What defines a healthy city in 2020? Join the Faculty of Arts and Social Sciences for a series of expert panels to explore the many factors—from nature and housing to climate and art—that make a healthy city in 2020.

This upcoming edition titled, Building Community Through Creativity brings together artists, activists, cultural workers and academics to share experiences and insights into how cities can centre the work of artists in serving people and strengthening communities.

The event will be moderated by Sandra Dyck, director of the Carleton University Art Gallery.

When: Tuesday, Nov. 17, 2020 at 7 p.m.
Where: Online via Zoom
Registration/RSVP Link:  https://carleton.ca/fass/healthy-cities/

Panellists:

Jamaal Jackson Rogers

Jamaal Jackson Rogers is Ottawa’s former English Poet Laureate and Carleton University’s Music Program 2019-2020 Artist in Residence. He uses his performance studio, The Origin Arts & Community Centre, as his launch pad to teach, mentor and advocate for the arts.

Mara Brown

Mara Brown is the inaugural director of the Carleton Dominion-Chalmers Centre (CDCC). She has occupied a variety of dynamic and demanding positions in arts management, production and capital renovations. Her national and international work has led her throughout rural and urban centres supporting independent artists, non-profit organizations and corporations.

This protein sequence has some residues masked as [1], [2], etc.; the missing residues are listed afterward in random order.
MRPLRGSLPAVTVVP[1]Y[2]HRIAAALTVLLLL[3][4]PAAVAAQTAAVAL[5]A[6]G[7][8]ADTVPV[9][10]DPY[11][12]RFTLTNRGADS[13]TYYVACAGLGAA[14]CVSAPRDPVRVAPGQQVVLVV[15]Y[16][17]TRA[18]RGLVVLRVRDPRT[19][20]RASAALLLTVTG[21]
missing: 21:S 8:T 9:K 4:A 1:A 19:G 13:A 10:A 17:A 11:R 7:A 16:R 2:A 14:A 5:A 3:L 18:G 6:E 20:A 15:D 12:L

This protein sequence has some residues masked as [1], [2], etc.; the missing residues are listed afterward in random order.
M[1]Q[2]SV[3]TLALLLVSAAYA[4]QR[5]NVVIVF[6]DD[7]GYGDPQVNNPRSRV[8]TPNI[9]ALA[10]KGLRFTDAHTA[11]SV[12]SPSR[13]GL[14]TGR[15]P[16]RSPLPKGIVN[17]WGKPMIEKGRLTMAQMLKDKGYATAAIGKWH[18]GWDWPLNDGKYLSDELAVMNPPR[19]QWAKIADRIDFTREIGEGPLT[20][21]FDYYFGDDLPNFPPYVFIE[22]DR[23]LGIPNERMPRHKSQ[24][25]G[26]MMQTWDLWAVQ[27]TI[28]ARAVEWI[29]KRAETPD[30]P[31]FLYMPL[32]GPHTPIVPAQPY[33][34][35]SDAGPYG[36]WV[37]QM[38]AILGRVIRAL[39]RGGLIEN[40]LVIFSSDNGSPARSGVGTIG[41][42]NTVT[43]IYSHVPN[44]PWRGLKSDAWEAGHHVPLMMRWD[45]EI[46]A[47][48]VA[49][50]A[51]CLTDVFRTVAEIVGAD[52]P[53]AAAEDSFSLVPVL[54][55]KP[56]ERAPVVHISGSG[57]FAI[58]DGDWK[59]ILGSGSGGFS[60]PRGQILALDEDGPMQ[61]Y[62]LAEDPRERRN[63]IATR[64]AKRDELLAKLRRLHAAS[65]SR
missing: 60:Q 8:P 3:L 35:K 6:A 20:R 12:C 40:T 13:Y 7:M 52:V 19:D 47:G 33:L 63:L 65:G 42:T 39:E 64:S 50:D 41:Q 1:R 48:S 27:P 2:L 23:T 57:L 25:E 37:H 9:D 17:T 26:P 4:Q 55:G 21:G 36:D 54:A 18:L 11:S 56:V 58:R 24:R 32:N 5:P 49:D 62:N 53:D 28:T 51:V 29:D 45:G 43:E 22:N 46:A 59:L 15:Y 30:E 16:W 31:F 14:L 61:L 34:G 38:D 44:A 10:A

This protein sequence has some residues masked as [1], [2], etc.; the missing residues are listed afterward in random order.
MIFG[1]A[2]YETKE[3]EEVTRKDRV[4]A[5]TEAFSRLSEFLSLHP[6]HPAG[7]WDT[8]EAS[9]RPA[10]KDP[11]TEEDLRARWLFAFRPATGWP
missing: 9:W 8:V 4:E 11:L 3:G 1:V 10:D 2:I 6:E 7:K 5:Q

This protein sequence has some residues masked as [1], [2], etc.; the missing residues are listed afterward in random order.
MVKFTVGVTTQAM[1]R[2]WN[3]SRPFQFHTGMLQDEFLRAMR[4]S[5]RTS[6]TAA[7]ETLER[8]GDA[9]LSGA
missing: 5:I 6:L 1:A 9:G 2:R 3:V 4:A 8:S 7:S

Melanie Yugo

Melanie Yugo has a multidisciplinary practice that focuses on activating community and cultural life in the public sphere. She co-founded Possible Worlds, an art, print and music platform in Ottawa, and Spins & Needles, a collective that engages communities through curated art and music experiences. As a printmaker and socially-engaged artist, she investigates the reconstruction of narratives related to identity, place, histories and futures.

Ellen Waterman

Ellen Waterman is both a music scholar with a strong focus on music in Canada and a flutist specializing in creative improvisation. She was appointed to the inaugural Helmut Kallmann Chair for Music in Canada at Carleton University in 2019 where she is developing a research program committed to investigating issues of diversity and decolonization of music in Canada through scholarship, research creation, and experiential learning.

Danielle Printup

Danielle Printup is a Hodinohso:ni / Anishnaabe arts administrator and curator from Kitigan Zibi Anishnabeg, QC, with maternal roots in Ohsweken, ON. She has a BA in art history from the University of Guelph and has completed the Aboriginal Training Program in Museum Practices at the Canadian Museum of History. She has worked at Galerie SAW Gallery, the Indigenous Art Centre and the City of Ottawa’s Public Art Program. She currently works as the programs assistant at Carleton University Art Gallery. Most recently, Printup curated the touring group exhibition Inaabiwin, which was organized by The Robert McLaughlin Gallery in Oshawa and presented at The Ottawa Art Gallery in the fall of 2019.

Media Contact
Brenna Mackay
Communications Co-ordinator
Carleton University
brenna.mackay@carleton.ca 

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Thursday, November 12, 2020 in
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